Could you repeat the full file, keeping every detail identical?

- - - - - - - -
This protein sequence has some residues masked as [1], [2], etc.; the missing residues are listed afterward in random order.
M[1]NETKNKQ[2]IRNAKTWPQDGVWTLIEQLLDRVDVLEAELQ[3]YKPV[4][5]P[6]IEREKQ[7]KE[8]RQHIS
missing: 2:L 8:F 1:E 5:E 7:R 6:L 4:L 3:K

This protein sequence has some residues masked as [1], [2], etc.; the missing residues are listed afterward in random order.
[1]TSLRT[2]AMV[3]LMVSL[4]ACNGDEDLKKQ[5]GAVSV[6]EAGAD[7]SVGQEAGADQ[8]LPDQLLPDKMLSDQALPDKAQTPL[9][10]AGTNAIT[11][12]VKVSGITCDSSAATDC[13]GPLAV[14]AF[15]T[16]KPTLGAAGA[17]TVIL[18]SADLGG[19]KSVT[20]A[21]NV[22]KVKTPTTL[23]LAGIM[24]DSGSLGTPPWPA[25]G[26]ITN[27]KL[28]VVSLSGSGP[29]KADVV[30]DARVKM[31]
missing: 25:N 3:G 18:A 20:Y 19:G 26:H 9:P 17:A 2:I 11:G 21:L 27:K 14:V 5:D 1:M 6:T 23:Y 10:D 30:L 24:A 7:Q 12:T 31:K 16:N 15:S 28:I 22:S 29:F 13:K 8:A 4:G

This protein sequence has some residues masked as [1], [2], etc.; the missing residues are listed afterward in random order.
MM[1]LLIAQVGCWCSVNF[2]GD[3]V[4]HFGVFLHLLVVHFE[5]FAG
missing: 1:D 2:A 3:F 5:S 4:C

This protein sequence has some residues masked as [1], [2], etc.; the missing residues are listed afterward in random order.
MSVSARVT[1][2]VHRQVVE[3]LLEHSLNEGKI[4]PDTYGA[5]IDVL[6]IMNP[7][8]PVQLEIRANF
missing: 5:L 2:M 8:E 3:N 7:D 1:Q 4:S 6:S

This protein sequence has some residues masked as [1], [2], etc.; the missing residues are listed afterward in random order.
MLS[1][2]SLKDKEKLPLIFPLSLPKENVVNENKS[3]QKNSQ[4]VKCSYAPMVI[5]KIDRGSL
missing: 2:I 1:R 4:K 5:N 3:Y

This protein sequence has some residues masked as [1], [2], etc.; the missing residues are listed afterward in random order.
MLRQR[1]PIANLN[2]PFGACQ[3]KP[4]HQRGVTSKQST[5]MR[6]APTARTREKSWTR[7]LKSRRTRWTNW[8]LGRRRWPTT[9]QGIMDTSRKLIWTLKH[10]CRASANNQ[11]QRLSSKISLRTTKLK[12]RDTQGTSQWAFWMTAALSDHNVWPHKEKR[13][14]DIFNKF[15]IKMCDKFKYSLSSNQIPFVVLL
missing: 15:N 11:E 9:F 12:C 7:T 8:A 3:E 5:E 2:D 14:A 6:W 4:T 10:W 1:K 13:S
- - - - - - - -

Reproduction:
This protein sequence has some residues masked as [1], [2], etc.; the missing residues are listed afterward in random order.
M[1]NETKNKQ[2]IRNAKTWPQDGVWTLIEQLLDRVDVLEAELQ[3]YKPV[4][5]P[6]IEREKQ[7]KE[8]RQHIS
missing: 2:L 8:F 1:E 5:E 7:R 6:L 4:L 3:K

This protein sequence has some residues masked as [1], [2], etc.; the missing residues are listed afterward in random order.
[1]TSLRT[2]AMV[3]LMVSL[4]ACNGDEDLKKQ[5]GAVSV[6]EAGAD[7]SVGQEAGADQ[8]LPDQLLPDKMLSDQALPDKAQTPL[9][10]AGTNAIT[11][12]VKVSGITCDSSAATDC[13]GPLAV[14]AF[15]T[16]KPTLGAAGA[17]TVIL[18]SADLGG[19]KSVT[20]A[21]NV[22]KVKTPTTL[23]LAGIM[24]DSGSLGTPPWPA[25]G[26]ITN[27]KL[28]VVSLSGSGP[29]KADVV[30]DARVKM[31]
missing: 25:N 3:G 18:A 20:Y 19:G 26:H 9:P 17:A 2:I 11:G 21:L 27:K 14:V 5:D 1:M 6:T 23:Y 10:D 30:L 24:A 7:Q 12:T 31:K 16:N 15:S 28:I 22:S 29:F 13:K 8:A 4:G

This protein sequence has some residues masked as [1], [2], etc.; the missing residues are listed afterward in random order.
MM[1]LLIAQVGCWCSVNF[2]GD[3]V[4]HFGVFLHLLVVHFE[5]FAG
missing: 1:D 2:A 3:F 5:S 4:C

This protein sequence has some residues masked as [1], [2], etc.; the missing residues are listed afterward in random order.
MSVSARVT[1][2]VHRQVVE[3]LLEHSLNEGKI[4]PDTYGA[5]IDVL[6]IMNP[7][8]PVQLEIRANF
missing: 5:L 2:M 8:E 3:N 7:D 1:Q 4:S 6:S

This protein sequence has some residues masked as [1], [2], etc.; the missing residues are listed afterward in random order.
MLS[1][2]SLKDKEKLPLIFPLSLPKENVVNENKS[3]QKNSQ[4]VKCSYAPMVI[5]KIDRGSL
missing: 2:I 1:R 4:K 5:N 3:Y

This protein sequence has some residues masked as [1], [2], etc.; the missing residues are listed afterward in random order.
MLRQR[1]PIANLN[2]PFGACQ[3]KP[4]HQRGVTSKQST[5]MR[6]APTARTREKSWTR[7]LKSRRTRWTNW[8]LGRRRWPTT[9]QGIMDTSRKLIWTLKH[10]CRASANNQ[11]QRLSSKISLRTTKLK[12]RDTQGTSQWAFWMTAALSDHNVWPHKEKR[13][14]DIFNKF[15]IKMCDKFKYSLSSNQIPFVVLL
missing: 15:N 11:E 9:F 12:C 7:T 8:A 3:E 5:E 2:D 14:A 6:W 4:T 10:W 1:K 13:S